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Author Topic: Do any wifi-DIRECT adapters actually exist?  (Read 6427 times)

superboyac

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Do any wifi-DIRECT adapters actually exist?
« on: November 14, 2014, 04:15:04 PM »
I'm looking for an adapter that can turn my desktop pc into a wifi-direct enabled computer (without using another access point or router).  Now, as I'm looking into it, it's quite unclear how to do this.  I was thinking there would be some kind of wifi-direct USB device that I plug in like a bluetooth adapter, and bingo.  But I can't find a single one!
I go to the Wifi Alliance website:
http://www.wi-fi.org...r-wi-fi/wi-fi-direct
then I go to where it says "product finder", which sends me here:
http://www.wi-fi.org...i-fi-direct-products
Which is basically an empty page.
So where are these devices?
I don't want a Miracast or anything, because that's basically a restricted-use device.  I want an adapter that will connect the computer directly and then I can do anything that I normally do over wifi.  I don't want Miracast dictating what I can and can't do.  But that seems to be where the tech is at currently.  However, I'm not sure, and it's not clear, and so forth.

It appears to me that the "industry" is keeping wifi-direct out of the spotlight, because the technology is definitely in most of the newer high end devices (phones, game controllers, HDMI adapters like chromecast) and all the implementations so far are quite restricted.  You will not be able to take advantage of the technology in an open manner.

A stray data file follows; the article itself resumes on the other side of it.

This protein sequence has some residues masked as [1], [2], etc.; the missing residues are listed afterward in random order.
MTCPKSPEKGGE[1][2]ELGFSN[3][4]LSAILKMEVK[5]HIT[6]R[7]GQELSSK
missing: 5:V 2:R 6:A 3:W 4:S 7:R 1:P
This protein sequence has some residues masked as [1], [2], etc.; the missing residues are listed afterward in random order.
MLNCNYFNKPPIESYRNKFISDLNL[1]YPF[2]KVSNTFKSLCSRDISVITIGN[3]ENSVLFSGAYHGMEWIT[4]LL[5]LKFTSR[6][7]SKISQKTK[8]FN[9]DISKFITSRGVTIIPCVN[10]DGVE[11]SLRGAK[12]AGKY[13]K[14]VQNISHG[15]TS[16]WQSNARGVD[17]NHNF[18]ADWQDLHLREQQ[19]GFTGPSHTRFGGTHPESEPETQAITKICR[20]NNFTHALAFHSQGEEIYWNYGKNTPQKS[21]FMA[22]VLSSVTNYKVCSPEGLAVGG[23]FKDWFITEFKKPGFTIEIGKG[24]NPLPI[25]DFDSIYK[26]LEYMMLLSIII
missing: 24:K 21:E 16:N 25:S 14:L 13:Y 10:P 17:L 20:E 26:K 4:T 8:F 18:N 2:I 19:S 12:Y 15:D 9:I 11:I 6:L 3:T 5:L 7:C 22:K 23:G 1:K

Anyway, so I want an adapter basically.

Stoic Joker

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Re: Do any wifi-DIRECT adapters actually exist?
« Reply #1 on: November 14, 2014, 05:28:02 PM »
I don't want a Miracast or anything, because that's basically a restricted-use device.  I want an adapter that will connect the computer directly and then I can do anything that I normally do over wifi.  I don't want Miracast dictating what I can and can't do.  But that seems to be where the tech is at currently.  However, I'm not sure, and it's not clear, and so forth.

Okay, I just did a bit of quick research and it doesn't look like that's an option to me:

Quote from: Wi-Fi.org
Q. How is Miracast related to Wi-Fi Direct?

A. Wi-Fi Direct allows devices to connect directly to each other, without the need for a Wi-Fi AP, and requiring just the push of a button, the entry of a PIN, or tapping two NFC-capable devices together. Wi-Fi Direct allows source and display devices to discover one another and provides the underlying device-to-device connectivity for Miracast. Miracast builds upon Wi-Fi Direct with mechanisms to negotiate video capabilities, setup content protection (if needed), stream content, and maintain the video session. - See more at: http://www.wi-fi.org...sthash.pVpt3GVj.dpuf


So... Miracast sounds more like a protocol than an evil restrictive corporation to me.

Deozaan

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Re: Do any wifi-DIRECT adapters actually exist?
« Reply #2 on: November 15, 2014, 08:49:46 PM »